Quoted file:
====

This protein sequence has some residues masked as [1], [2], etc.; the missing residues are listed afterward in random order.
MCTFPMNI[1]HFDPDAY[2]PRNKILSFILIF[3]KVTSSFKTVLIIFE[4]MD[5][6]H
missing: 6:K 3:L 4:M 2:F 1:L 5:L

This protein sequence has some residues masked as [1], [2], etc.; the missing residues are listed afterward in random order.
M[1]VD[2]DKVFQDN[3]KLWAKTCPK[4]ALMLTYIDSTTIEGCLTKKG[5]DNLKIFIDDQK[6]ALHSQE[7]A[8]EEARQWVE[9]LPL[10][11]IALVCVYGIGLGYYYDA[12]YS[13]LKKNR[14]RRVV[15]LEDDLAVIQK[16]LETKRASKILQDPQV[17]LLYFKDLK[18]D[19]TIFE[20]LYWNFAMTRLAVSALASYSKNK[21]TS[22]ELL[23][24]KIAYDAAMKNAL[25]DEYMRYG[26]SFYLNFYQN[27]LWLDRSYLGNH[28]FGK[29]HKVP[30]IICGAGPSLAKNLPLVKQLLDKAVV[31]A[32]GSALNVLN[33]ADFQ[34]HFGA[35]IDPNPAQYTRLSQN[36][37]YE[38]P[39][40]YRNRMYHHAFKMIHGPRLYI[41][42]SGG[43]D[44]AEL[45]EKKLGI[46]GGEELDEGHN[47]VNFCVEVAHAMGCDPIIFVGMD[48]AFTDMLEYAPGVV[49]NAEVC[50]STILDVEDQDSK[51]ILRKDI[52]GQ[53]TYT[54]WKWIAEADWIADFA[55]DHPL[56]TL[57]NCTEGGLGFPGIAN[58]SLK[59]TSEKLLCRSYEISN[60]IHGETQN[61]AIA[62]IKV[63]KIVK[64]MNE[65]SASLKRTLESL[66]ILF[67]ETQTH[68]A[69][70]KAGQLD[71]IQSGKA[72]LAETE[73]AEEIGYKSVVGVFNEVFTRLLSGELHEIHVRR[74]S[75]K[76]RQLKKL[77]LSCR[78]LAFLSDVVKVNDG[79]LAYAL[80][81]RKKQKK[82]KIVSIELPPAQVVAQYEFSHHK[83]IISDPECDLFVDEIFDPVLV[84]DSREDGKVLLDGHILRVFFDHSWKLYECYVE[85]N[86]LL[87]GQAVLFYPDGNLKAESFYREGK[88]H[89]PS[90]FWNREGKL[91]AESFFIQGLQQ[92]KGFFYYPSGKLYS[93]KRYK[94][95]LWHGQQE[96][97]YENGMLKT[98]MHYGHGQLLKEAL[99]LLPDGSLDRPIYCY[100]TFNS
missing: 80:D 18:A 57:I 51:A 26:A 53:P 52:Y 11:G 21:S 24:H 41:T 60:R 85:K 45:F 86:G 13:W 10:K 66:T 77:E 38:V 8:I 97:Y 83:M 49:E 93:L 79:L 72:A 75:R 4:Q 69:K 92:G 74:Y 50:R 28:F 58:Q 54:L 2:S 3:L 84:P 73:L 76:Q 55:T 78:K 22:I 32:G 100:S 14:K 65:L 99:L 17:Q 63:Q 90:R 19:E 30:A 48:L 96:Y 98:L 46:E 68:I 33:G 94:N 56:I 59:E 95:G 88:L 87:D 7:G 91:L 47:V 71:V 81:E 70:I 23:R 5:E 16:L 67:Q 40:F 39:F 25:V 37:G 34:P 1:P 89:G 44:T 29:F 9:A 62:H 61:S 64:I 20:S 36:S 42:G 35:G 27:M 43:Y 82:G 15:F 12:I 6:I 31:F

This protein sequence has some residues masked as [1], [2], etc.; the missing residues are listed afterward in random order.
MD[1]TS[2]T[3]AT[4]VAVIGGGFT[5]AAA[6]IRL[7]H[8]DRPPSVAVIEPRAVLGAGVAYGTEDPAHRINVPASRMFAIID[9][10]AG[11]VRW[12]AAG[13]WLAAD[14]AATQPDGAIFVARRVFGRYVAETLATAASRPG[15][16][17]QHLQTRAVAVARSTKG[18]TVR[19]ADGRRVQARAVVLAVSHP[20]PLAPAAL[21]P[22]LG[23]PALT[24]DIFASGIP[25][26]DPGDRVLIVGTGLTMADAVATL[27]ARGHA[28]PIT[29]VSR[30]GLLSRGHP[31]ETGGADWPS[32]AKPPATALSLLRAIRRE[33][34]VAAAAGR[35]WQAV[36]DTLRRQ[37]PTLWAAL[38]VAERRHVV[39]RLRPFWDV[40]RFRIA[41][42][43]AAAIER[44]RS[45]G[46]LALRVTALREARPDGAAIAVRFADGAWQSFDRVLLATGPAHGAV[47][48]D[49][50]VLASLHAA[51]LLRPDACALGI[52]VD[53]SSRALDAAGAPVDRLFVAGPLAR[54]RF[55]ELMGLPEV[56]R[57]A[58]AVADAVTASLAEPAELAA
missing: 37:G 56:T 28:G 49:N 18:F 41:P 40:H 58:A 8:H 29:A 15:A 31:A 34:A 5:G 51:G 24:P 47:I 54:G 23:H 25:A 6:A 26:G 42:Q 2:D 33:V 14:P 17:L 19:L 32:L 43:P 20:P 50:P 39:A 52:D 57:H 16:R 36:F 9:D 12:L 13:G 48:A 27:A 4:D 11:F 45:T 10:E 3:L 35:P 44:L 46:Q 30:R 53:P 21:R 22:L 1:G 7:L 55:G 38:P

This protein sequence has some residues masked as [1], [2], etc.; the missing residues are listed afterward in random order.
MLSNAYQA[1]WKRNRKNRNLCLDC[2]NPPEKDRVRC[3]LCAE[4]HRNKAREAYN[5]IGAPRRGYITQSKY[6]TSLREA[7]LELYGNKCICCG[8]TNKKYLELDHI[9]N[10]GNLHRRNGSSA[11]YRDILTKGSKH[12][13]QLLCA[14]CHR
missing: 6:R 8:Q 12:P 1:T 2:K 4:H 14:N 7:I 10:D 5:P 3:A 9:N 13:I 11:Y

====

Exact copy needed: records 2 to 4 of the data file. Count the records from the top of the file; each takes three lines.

This protein sequence has some residues masked as [1], [2], etc.; the missing residues are listed afterward in random order.
M[1]VD[2]DKVFQDN[3]KLWAKTCPK[4]ALMLTYIDSTTIEGCLTKKG[5]DNLKIFIDDQK[6]ALHSQE[7]A[8]EEARQWVE[9]LPL[10][11]IALVCVYGIGLGYYYDA[12]YS[13]LKKNR[14]RRVV[15]LEDDLAVIQK[16]LETKRASKILQDPQV[17]LLYFKDLK[18]D[19]TIFE[20]LYWNFAMTRLAVSALASYSKNK[21]TS[22]ELL[23][24]KIAYDAAMKNAL[25]DEYMRYG[26]SFYLNFYQN[27]LWLDRSYLGNH[28]FGK[29]HKVP[30]IICGAGPSLAKNLPLVKQLLDKAVV[31]A[32]GSALNVLN[33]ADFQ[34]HFGA[35]IDPNPAQYTRLSQN[36][37]YE[38]P[39][40]YRNRMYHHAFKMIHGPRLYI[41][42]SGG[43]D[44]AEL[45]EKKLGI[46]GGEELDEGHN[47]VNFCVEVAHAMGCDPIIFVGMD[48]AFTDMLEYAPGVV[49]NAEVC[50]STILDVEDQDSK[51]ILRKDI[52]GQ[53]TYT[54]WKWIAEADWIADFA[55]DHPL[56]TL[57]NCTEGGLGFPGIAN[58]SLK[59]TSEKLLCRSYEISN[60]IHGETQN[61]AIA[62]IKV[63]KIVK[64]MNE[65]SASLKRTLESL[66]ILF[67]ETQTH[68]A[69][70]KAGQLD[71]IQSGKA[72]LAETE[73]AEEIGYKSVVGVFNEVFTRLLSGELHEIHVRR[74]S[75]K[76]RQLKKL[77]LSCR[78]LAFLSDVVKVNDG[79]LAYAL[80][81]RKKQKK[82]KIVSIELPPAQVVAQYEFSHHK[83]IISDPECDLFVDEIFDPVLV[84]DSREDGKVLLDGHILRVFFDHSWKLYECYVE[85]N[86]LL[87]GQAVLFYPDGNLKAESFYREGK[88]H[89]PS[90]FWNREGKL[91]AESFFIQGLQQ[92]KGFFYYPSGKLYS[93]KRYK[94][95]LWHGQQE[96][97]YENGMLKT[98]MHYGHGQLLKEAL[99]LLPDGSLDRPIYCY[100]TFNS
missing: 80:D 18:A 57:I 51:A 26:A 53:P 52:Y 11:G 21:S 24:H 41:T 60:R 85:K 45:F 86:G 13:W 10:K 66:T 77:E 38:V 8:I 97:Y 83:M 49:E 93:L 79:L 72:A 75:R 4:Q 69:K 92:G 74:Y 50:R 28:F 58:Q 54:L 2:S 3:L 84:P 73:L 76:Q 55:T 78:K 22:I 32:G 100:S 14:K 65:L 99:L 17:Q 63:Q 90:R 19:E 30:A 48:L 96:Y 98:L 46:E 68:I 33:G 94:N 56:I 59:E 95:G 88:L 87:D 7:G 91:L 47:V 71:V 81:E 70:I 23:R 5:E 16:L 67:Q 40:F 39:F 25:V 37:G 34:P 1:P 89:G 44:T 29:F 9:A 62:H 61:S 64:I 20:S 36:S 42:G 35:G 27:M 43:Y 82:G 15:F 12:I 6:I 31:F

This protein sequence has some residues masked as [1], [2], etc.; the missing residues are listed afterward in random order.
MD[1]TS[2]T[3]AT[4]VAVIGGGFT[5]AAA[6]IRL[7]H[8]DRPPSVAVIEPRAVLGAGVAYGTEDPAHRINVPASRMFAIID[9][10]AG[11]VRW[12]AAG[13]WLAAD[14]AATQPDGAIFVARRVFGRYVAETLATAASRPG[15][16][17]QHLQTRAVAVARSTKG[18]TVR[19]ADGRRVQARAVVLAVSHP[20]PLAPAAL[21]P[22]LG[23]PALT[24]DIFASGIP[25][26]DPGDRVLIVGTGLTMADAVATL[27]ARGHA[28]PIT[29]VSR[30]GLLSRGHP[31]ETGGADWPS[32]AKPPATALSLLRAIRRE[33][34]VAAAAGR[35]WQAV[36]DTLRRQ[37]PTLWAAL[38]VAERRHVV[39]RLRPFWDV[40]RFRIA[41][42][43]AAAIER[44]RS[45]G[46]LALRVTALREARPDGAAIAVRFADGAWQSFDRVLLATGPAHGAV[47][48]D[49][50]VLASLHAA[51]LLRPDACALGI[52]VD[53]SSRALDAAGAPVDRLFVAGPLAR[54]RF[55]ELMGLPEV[56]R[57]A[58]AVADAVTASLAEPAELAA
missing: 37:G 56:T 28:G 49:N 18:F 41:P 40:H 58:A 8:H 29:A 15:A 31:A 34:A 5:G 51:G 24:P 47:I 54:G 23:H 25:A 6:A 26:G 42:Q 2:D 33:V 14:P 17:L 19:L 32:L 43:P 20:P 50:P 39:A 52:D 57:H 16:R 36:F 9:D 12:L 13:G 48:A 27:A 4:D 11:F 45:T 10:E 3:L 35:P 44:L 46:Q 30:R 53:P 21:R 22:L 1:G 7:L 55:G 38:P

This protein sequence has some residues masked as [1], [2], etc.; the missing residues are listed afterward in random order.
MLSNAYQA[1]WKRNRKNRNLCLDC[2]NPPEKDRVRC[3]LCAE[4]HRNKAREAYN[5]IGAPRRGYITQSKY[6]TSLREA[7]LELYGNKCICCG[8]TNKKYLELDHI[9]N[10]GNLHRRNGSSA[11]YRDILTKGSKH[12][13]QLLCA[14]CHR
missing: 6:R 8:Q 12:P 1:T 2:K 4:H 14:N 7:I 10:D 5:P 3:A 9:N 13:I 11:Y